Mistake No. 12: “I can’t write for Yachting Monthly!”

Or Dog’s World. Or Hair Today. Or any other number of specialist titles which make up the bulk of publications you find at major newsagents, in the areas of cars, computing, horses, classical music, crafts, genealogy, religion, gardening and the rest.

Wrong. You can.

I often encourage students and new writers to consider these specialist markets because they’re far more accessible, less likely to be targeted by established journalists, and will be more welcoming to approaches from newbies. (I’ve outlined some in my UK / Ireland Markets page.)

“But I don’t know a thing about bass guitar / cake decorating / horseriding!”

Perhaps not. Neither do I. But what if you were to set yourself a goal to come up with an idea for every specialist magazine you could lay your hands on – irrespective of whether or not you felt you knew something about its subject matter?

Someone is already doing this. He’s a journalist, writing semi-anonymously, and he’s cataloguing his efforts to propose article ideas to every publication in the Writers’ and Artists’ Yearbook at his witty and informative blog, Pitching the World. Why not take a leaf out of his book?

One possible technique is to take what you do know and try to tailor ideas based on that subject to specialist magazines.

I know a bit about nutrition. I normally write for health magazines, women’s magazines, parenting magazines, and health sections of papers, but what if I were to push myself to come up with ideas for less general titles?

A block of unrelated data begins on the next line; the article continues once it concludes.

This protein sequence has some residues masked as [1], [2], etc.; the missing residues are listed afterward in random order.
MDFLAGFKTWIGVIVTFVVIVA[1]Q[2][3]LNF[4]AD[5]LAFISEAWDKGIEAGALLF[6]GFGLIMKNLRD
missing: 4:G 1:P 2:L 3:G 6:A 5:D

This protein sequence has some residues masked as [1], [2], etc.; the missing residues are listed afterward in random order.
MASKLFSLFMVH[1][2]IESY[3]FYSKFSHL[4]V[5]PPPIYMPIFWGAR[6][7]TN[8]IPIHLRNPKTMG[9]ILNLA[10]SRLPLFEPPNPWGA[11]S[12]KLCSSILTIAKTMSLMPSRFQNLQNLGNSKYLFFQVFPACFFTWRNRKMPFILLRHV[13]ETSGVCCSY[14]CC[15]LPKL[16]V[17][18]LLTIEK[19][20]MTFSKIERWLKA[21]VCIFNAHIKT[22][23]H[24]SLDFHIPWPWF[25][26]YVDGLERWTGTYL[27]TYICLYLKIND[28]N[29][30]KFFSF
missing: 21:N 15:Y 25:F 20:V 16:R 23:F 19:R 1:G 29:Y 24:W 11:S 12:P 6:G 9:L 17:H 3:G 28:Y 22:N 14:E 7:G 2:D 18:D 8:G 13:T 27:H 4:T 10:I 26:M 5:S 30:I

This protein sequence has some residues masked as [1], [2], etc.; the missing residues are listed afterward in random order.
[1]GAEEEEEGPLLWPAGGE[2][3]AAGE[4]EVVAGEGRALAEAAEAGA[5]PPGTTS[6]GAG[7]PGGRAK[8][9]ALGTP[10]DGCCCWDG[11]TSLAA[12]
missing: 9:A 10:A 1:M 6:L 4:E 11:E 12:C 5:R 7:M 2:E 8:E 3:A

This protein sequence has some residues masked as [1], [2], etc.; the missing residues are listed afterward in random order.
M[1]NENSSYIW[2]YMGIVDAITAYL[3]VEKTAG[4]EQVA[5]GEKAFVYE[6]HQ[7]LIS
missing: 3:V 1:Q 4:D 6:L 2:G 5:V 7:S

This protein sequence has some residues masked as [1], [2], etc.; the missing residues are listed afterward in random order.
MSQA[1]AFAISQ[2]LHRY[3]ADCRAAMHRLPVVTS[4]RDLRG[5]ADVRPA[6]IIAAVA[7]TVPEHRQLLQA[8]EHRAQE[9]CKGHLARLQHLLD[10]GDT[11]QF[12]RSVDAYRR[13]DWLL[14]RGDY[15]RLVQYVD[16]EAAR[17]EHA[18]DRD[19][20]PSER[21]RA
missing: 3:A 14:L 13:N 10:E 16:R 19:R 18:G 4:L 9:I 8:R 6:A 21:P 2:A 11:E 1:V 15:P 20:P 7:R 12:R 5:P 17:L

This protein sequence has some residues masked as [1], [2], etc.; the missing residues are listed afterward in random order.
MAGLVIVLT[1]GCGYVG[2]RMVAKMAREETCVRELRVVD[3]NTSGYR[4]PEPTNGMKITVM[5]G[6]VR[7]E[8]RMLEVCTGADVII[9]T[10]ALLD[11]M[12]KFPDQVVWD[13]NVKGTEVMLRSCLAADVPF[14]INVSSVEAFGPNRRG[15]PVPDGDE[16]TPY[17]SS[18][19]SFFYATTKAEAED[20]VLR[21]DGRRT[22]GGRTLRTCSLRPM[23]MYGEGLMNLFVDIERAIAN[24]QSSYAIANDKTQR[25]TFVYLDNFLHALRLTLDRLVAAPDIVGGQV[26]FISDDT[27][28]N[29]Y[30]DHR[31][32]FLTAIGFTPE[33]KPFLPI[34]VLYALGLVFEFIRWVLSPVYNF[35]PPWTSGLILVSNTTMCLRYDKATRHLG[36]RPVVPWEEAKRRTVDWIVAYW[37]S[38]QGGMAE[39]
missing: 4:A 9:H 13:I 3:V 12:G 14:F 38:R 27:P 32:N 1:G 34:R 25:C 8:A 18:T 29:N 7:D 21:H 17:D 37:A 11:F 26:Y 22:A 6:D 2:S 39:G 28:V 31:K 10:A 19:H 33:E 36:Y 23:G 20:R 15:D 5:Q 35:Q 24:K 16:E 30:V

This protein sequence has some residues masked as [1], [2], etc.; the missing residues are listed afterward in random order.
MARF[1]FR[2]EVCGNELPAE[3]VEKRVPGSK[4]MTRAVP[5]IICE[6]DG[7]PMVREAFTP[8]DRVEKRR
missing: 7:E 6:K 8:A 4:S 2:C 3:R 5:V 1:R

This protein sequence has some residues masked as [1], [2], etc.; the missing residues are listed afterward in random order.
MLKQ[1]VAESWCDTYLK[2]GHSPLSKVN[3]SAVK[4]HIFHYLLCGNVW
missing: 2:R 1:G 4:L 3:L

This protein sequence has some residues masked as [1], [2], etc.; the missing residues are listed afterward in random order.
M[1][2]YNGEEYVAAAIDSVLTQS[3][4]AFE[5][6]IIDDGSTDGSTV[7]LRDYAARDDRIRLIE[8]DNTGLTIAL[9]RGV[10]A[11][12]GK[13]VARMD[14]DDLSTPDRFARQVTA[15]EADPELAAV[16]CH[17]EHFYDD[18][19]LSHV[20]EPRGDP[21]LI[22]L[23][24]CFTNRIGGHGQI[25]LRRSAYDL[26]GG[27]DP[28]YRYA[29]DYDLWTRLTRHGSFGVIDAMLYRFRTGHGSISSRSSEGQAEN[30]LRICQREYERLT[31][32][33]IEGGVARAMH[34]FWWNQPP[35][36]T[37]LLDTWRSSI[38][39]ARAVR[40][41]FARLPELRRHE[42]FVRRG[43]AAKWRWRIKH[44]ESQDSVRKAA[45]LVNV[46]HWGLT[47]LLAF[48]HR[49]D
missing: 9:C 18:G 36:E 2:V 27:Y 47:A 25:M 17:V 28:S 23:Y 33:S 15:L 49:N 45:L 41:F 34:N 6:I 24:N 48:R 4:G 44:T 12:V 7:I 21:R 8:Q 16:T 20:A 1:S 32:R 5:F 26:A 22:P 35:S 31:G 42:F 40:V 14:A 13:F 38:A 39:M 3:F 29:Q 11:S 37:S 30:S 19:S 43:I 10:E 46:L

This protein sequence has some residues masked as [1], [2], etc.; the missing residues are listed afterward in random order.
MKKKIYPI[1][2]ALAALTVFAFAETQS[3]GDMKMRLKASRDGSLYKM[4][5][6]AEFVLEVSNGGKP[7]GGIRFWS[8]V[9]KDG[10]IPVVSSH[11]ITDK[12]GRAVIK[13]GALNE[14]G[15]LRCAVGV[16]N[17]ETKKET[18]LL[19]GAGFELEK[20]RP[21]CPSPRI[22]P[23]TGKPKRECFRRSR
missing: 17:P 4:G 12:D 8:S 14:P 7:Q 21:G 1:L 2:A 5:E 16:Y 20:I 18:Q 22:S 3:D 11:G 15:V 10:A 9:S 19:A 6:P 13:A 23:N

Let’s take a dog journal. Perhaps nutrition for dogs? Sounds like a potential subject, but too broad in itself. Something more specific, then. How about a piece on nutrition for pregnant bitches? Or on the changes in dogs’ nutritional needs according to the seasons? Or great / bad foods for dogs? Or diet for dogs who are poorly or inactive? Or weight-loss diets for overweight / spoiled dogs? Or ‘detox’ for dogs? Or…

You get the picture. Just by picking your subject, applying it to a specific market, and a bit of brainstorming, perhaps adapting one idea to generate or inspire the next, you can come up with a chain of potential features. In all these cases, a case study and a few quotes from a few vets and bingo, you’ve got an article. You don’t need to know anything much about dogs. You’ll be speaking to people who know plenty.

And, with a bit of obvious tweaking, all those ideas would possibly work for a horse magazine, a cat magazine… And so on.

And a yachting magazine? How about an article advising on the food you should take on a yachting trip? Or a piece on nutrition for people preparing for a yachting race?

A hair magazine? ‘Ten Top Foods for Lustrous Locks’?

And so on.

As I say in my article Finding Markets, begin to cultivate the idea that every publication is a potential outlet for your work.

It’s a mistake, then, to rule out any market. And I think it’s a big one, which too many beginners make.

I’ll be writing more about generating ideas shortly, but in the meantime, I’d advise you approach those shelves at your local newsagent which you normally dismiss, and begin to browse closely. Very closely.

Found this Mistake useful? You might also like my new ebook 50 Mistakes Beginner Writers Make (Kindle edition), priced £1.99 / $2.99.

Labels: , ,